A total of 128,821 clinical cases of AIDS had been reported in Brazil up to February 1998, and it is estimated that as many as 580,000 individuals are currently infected with HIV (1). Almost 72% of the reported cases were from the southeast region of the country, with São Paulo city accounting for 25% of them (1). The distribution of AIDS incidence in 1996 and 1997 among various groups was 24% among homo-bisexual males, 20.2% among intravenous drug users (IDU), 32.5% among heterosexual individuals with known sexual exposure, and 23.3% among individuals with unknown transmission route. As is the case for many developing countries, more than one co-circulating clade of HIV-1 are present in Brazil. Overall, the predominant strain is clade B, accounting for 90% of the characterized strains, clade F accounts for 5-8%, and clades C and D represent less than 2% of the total (2-6).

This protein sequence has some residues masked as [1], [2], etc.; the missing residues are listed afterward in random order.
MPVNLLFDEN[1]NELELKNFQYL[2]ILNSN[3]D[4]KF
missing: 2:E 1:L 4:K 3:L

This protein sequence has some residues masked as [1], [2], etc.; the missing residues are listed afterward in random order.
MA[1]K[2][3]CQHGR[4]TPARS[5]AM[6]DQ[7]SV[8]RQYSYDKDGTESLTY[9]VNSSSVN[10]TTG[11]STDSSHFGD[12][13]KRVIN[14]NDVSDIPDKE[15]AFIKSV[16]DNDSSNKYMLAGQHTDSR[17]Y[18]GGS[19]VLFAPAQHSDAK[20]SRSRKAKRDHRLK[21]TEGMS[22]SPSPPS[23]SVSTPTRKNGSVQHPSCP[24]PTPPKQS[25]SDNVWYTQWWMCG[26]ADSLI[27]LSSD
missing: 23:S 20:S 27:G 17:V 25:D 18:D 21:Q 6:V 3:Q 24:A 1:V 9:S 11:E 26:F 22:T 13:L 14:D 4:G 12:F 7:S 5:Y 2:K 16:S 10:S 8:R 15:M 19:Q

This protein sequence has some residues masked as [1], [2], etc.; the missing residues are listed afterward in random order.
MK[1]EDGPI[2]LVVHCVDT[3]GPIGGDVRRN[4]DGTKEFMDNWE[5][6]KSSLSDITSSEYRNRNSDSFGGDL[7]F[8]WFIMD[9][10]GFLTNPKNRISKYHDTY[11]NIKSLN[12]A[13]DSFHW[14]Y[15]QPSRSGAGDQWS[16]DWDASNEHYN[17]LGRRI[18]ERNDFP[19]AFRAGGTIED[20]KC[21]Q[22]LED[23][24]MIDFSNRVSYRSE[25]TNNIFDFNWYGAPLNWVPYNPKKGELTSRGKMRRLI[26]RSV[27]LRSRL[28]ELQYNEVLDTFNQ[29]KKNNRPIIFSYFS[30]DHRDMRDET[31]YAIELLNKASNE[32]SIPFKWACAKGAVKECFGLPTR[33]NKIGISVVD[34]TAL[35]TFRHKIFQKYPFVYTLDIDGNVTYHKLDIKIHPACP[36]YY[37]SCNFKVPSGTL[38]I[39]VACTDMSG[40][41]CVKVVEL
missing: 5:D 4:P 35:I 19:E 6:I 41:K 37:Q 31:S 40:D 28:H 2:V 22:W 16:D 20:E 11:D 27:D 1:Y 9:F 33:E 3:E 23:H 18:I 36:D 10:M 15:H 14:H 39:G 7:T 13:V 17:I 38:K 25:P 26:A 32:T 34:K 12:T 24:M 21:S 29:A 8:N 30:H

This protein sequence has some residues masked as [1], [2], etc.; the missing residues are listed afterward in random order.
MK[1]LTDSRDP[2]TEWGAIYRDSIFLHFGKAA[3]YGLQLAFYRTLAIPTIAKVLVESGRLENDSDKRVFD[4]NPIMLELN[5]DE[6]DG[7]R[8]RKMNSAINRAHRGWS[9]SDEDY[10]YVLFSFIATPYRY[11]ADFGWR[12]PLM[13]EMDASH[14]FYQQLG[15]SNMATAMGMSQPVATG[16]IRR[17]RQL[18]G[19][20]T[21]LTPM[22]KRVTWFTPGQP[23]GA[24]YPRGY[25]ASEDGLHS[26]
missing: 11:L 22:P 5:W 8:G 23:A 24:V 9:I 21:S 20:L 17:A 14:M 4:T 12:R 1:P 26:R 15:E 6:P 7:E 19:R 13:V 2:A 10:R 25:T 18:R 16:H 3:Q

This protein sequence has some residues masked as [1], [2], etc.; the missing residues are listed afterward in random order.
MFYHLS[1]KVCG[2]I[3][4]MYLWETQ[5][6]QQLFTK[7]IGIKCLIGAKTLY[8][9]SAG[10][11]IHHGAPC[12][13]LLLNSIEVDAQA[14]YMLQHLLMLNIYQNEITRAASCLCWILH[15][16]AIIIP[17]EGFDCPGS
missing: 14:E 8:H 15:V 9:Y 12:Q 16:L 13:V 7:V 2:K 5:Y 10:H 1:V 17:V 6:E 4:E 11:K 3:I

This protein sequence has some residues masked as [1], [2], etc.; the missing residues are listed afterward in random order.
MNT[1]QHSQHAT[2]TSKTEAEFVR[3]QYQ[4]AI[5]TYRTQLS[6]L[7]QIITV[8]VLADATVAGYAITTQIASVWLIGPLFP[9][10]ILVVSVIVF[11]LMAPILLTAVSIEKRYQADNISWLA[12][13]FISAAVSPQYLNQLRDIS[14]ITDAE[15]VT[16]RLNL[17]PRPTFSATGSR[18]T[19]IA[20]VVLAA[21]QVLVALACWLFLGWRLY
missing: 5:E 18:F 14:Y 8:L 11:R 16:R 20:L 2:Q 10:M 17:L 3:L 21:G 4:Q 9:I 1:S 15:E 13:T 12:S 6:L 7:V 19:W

In a previous study we suggested that subtype F was related to IDU in Brazil (5). In the latter study, however, only a few cases of IDU and their sexual partners from an AIDS clinic in São Paulo city were available. In the present study, we not only expanded the survey of the IDU population from São Paulo city, but also accessed the IDU population of Santos, a city located 60 km from São Paulo. Santos is a port city with a very high prevalence of HIV infection, where as many as 61% of the infected individuals are IDUs. We prospectively analyzed a total of 95 consecutive samples collected from HIV-1-infected IDUs: 48 patients attending an outpatient AIDS clinic at the Federal Medical University of São Paulo and 47 from the outpatient clinics of the Reference Center for AIDS in Santos. In both centers, mean patient age was 33 years, and 18% of them were females. Samples were collected in 1995. Peripheral blood mononuclear cells were obtained after saponin lysis of whole blood, digested with proteinase-K, and subjected to alcohol precipitation for DNA isolation. Amplification of a portion of the env gene was carried out by nested PCR, and the resulting fragment was used for HIV-1 subtyping by heteroduplex mobility analysis (7).